# Using comma separated list input to call appropriate command

I imagine this has to be asked somewhere but I've been searching for a while with no luck, so if there is an answer feel free to just direct me there.

I have a series of functions that all do basically the same thing, but with a variable number of inputs. I would like to call one function with one comma separated list of inputs, have the function find the length of the input and call the appropriate function with the appropriate inputs. Unfortunately I don't really understand the comma separated list syntax and can't find a good primer for it. An example of what I want (pseudocode):

\newcommand{\RandQ}[1]{
%Set \length to be the length of the input to \RandQ list
\renewcommand{\length}{length{#1}}
%Now call the appropriate function with the appropriate inputs
ifthenelse{\length = 5}{\RandFiveQ{#1}{#2}{#3}{#4}{#5}}{}
%Where #1, #2, #3, etc are the 1st, 2nd, 3rd, etc entries of the list from the input above
ifthenelse{\length = 4}{\RandFourQ{#1}{#2}{#3}{#4}}{}
ifthenelse{\length = 5}{\RandThreeQ{#1}{#2}{#3}}{}
ifthenelse{\length = 5}{\RandTwoQ{#1}{#2}}{}
}


Where \RandFiveQ, \RandFourQ, \RandThreeQ, \RandTwoQ are already defined functions that take 5, 4, 3, and 2 inputs respectively.

Example usage would be something like \RandQ{1, 2, 3, 4}

Which would return

\RandFourQ{1}{2}{3}{4}


which would then get parsed as the actual command \RandFourQ.

As per request I am including the code for \RandXQ commands. I will add that this project was in an effort to circumvent some bad code in a required cls file, as well as learn how to code in latex itself... so there might be some Rube-Goldberging in here... you have been warned :)

Essentually, I have pre-generated a randomized list of counters A1-AX (RandFourQ generated A1 through A4, and randomly assigned the numbers 1 through 4 to them... e.g. A1 = 3, A2 = 2, A3 = 1, A4 = 4), then for each RandXQ the first input is the answer order, then the following are the answer choices. If the first one is 3, it outputs the 3rd answer choice, and so I can randomize answer orders (for a multiple choice test for example). Worth noting there are much easier ways to do this, but the required cls file killed off most of those choices unfortunately.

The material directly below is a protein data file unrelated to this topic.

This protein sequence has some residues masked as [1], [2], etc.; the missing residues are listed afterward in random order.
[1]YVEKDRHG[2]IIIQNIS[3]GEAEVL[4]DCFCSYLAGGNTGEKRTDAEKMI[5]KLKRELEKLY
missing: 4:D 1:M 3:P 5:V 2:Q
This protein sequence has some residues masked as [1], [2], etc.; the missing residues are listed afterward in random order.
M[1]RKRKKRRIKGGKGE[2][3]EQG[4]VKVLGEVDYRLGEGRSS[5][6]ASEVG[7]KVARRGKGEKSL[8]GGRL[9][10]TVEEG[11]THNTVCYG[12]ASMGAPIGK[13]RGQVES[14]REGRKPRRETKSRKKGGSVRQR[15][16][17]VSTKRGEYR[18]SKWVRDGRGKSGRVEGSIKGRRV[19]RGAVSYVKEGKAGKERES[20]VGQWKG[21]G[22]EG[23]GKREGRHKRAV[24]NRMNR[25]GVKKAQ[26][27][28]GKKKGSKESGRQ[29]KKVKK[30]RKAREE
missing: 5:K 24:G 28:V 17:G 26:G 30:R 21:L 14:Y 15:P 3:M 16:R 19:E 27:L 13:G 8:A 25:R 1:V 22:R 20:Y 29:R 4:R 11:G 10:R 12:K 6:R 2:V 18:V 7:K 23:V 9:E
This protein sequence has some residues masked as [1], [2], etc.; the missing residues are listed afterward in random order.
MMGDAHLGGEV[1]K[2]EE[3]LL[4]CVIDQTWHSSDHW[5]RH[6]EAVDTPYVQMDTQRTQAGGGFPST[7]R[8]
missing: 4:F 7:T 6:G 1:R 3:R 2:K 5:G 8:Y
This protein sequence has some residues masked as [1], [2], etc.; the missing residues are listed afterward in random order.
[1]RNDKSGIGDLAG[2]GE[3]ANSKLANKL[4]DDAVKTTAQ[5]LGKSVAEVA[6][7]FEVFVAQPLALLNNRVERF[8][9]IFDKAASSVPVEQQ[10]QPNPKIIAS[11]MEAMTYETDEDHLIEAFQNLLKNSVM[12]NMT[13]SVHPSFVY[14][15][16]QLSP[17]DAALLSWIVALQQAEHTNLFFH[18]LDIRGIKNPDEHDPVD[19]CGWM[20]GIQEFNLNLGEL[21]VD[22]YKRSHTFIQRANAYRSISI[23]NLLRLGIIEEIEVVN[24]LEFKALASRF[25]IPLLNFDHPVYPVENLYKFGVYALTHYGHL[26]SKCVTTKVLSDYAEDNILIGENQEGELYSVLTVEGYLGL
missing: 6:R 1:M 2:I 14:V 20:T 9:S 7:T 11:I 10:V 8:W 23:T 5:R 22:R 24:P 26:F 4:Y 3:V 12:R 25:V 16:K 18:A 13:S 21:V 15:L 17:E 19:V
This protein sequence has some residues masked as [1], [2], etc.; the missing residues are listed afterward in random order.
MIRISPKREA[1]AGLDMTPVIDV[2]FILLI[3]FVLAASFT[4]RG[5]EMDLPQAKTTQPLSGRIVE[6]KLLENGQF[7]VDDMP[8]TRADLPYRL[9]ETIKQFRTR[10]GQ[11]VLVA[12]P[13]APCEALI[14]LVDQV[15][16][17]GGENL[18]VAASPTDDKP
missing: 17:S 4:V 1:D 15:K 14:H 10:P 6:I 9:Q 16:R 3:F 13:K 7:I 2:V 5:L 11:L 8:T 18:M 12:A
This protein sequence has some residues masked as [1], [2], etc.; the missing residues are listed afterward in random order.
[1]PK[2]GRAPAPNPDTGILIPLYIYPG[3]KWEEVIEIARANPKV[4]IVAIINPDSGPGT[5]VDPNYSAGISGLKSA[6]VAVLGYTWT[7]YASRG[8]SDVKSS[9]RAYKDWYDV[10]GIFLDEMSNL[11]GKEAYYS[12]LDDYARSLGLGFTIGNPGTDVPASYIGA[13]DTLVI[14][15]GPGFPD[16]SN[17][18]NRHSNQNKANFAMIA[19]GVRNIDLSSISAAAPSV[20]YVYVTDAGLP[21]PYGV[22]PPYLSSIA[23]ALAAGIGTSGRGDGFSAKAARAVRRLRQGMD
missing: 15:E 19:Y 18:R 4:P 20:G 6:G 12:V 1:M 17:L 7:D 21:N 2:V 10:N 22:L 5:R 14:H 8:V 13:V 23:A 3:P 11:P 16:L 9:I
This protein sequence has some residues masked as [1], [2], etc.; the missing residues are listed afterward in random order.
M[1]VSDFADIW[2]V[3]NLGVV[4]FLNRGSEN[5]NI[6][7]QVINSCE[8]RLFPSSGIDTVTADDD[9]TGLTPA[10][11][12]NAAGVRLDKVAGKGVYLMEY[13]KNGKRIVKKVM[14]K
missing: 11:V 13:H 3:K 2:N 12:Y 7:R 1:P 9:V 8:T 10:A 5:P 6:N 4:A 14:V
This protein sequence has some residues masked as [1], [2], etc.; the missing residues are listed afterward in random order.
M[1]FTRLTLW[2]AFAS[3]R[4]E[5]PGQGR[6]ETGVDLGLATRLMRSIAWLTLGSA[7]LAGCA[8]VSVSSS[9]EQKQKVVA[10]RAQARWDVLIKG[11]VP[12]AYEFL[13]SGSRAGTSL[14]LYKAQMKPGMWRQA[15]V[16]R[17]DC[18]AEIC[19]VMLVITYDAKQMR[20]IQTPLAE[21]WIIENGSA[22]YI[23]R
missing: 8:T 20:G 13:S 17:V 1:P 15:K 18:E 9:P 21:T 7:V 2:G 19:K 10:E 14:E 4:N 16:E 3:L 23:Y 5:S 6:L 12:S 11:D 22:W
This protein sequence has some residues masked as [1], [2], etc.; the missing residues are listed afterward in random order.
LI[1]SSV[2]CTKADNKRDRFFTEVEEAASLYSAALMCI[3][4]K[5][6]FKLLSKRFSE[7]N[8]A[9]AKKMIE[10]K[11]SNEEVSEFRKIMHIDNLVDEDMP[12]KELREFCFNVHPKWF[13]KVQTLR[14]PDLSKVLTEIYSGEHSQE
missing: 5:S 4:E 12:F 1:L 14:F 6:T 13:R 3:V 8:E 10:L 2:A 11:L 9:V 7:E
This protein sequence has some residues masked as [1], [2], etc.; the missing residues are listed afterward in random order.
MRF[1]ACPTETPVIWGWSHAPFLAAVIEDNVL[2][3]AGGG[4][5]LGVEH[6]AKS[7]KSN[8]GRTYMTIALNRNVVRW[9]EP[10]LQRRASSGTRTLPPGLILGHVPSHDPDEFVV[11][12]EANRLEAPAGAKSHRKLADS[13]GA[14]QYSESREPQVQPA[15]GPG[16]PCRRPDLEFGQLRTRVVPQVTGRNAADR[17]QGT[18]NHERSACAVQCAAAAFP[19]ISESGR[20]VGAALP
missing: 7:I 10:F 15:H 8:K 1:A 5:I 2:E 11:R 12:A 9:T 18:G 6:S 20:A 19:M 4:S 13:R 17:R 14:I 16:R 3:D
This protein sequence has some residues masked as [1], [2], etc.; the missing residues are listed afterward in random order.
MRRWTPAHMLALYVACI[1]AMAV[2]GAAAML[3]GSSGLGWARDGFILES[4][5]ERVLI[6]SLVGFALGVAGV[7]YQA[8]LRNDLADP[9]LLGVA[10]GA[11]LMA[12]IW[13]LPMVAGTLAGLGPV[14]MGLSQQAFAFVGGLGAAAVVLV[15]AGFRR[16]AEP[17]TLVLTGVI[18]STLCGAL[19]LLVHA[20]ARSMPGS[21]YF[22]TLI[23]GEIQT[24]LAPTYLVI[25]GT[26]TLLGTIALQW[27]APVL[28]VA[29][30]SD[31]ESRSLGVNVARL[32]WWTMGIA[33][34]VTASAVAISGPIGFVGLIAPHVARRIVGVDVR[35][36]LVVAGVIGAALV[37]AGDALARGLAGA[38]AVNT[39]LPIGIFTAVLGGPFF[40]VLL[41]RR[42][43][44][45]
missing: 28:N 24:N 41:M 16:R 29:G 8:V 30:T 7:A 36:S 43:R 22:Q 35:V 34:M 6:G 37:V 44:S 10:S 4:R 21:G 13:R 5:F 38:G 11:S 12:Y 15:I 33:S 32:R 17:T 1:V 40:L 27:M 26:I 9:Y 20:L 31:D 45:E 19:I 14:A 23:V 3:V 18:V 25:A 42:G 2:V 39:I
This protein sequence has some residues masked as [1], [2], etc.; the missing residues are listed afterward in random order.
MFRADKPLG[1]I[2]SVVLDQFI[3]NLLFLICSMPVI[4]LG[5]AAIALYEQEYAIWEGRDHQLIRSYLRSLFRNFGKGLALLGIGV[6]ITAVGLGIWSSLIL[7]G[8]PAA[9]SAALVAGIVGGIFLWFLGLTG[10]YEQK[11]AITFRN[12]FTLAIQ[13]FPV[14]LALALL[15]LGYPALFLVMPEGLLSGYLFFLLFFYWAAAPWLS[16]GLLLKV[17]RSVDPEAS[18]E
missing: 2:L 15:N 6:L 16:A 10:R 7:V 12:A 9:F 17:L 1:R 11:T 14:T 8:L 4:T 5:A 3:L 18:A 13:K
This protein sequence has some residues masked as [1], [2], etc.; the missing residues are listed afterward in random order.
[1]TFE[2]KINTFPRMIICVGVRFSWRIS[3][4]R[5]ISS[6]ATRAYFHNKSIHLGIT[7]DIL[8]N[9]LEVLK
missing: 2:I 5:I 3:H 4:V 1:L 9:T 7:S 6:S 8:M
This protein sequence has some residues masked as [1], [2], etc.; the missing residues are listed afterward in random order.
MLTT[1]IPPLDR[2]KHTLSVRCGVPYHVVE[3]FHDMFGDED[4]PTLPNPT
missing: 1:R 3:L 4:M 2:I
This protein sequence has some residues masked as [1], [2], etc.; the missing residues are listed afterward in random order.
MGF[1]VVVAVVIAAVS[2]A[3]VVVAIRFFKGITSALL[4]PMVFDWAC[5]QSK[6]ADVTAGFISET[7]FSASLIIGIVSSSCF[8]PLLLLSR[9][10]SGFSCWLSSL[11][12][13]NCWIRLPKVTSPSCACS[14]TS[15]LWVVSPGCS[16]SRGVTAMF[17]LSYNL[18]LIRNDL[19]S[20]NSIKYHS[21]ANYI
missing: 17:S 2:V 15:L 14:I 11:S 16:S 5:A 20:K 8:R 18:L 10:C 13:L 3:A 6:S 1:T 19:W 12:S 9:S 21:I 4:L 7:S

%Syntax: For each "choice" You want to type The following:
%\RandMe{n}{A}{}
%\(n)choices
%.
%.
%.
%
%Where n is the number of questions choices there are Note that the number of choices "n" in the \Rand(n)Q must be spelled out with the first letter capitalized. Thus for 5 choices you would type "\RandFiveQ".
%So for example with a question that has 4 choices of "2", "4", "17" and "No Answer" you would type:
%
%\RandMe{4}
%\fourchoices
%
%Currently supported are: \RandFiveQ, \RandFourQ, \RandThreeQ, \RandTwoQ.
%Also required is \usepackage{calc}, \usepackage{lcg}
%
\newcommand{\RandFiveQ}[6]
{
\ifthenelse{#1 = 1}{#2}{}
\ifthenelse{#1 = 2}{#3}{}
\ifthenelse{#1 = 3}{#4}{}
\ifthenelse{#1 = 4}{#5}{}
\ifthenelse{#1 = 5}{#6}{}
}

\newcommand{\RandFourQ}[5]
{
\ifthenelse{#1 = 1}{#2}{}
\ifthenelse{#1 = 2}{#3}{}
\ifthenelse{#1 = 3}{#4}{}
\ifthenelse{#1 = 4}{#5}{}
}

\newcommand{\RandThreeQ}[4]
{
\ifthenelse{#1 = 1}{#2}{}
\ifthenelse{#1 = 2}{#3}{}
\ifthenelse{#1 = 3}{#4}{}
}

\newcommand{\RandTwoQ}[3]
{
\ifthenelse{#1 = 1}{#2}{}
\ifthenelse{#1 = 2}{#3}{}
}

• It would be a little easier if we would know what \RandXQ actually does. I think, this could be done with \clist features and \clist_map_function from expl3 – user31729 Oct 12 '15 at 21:47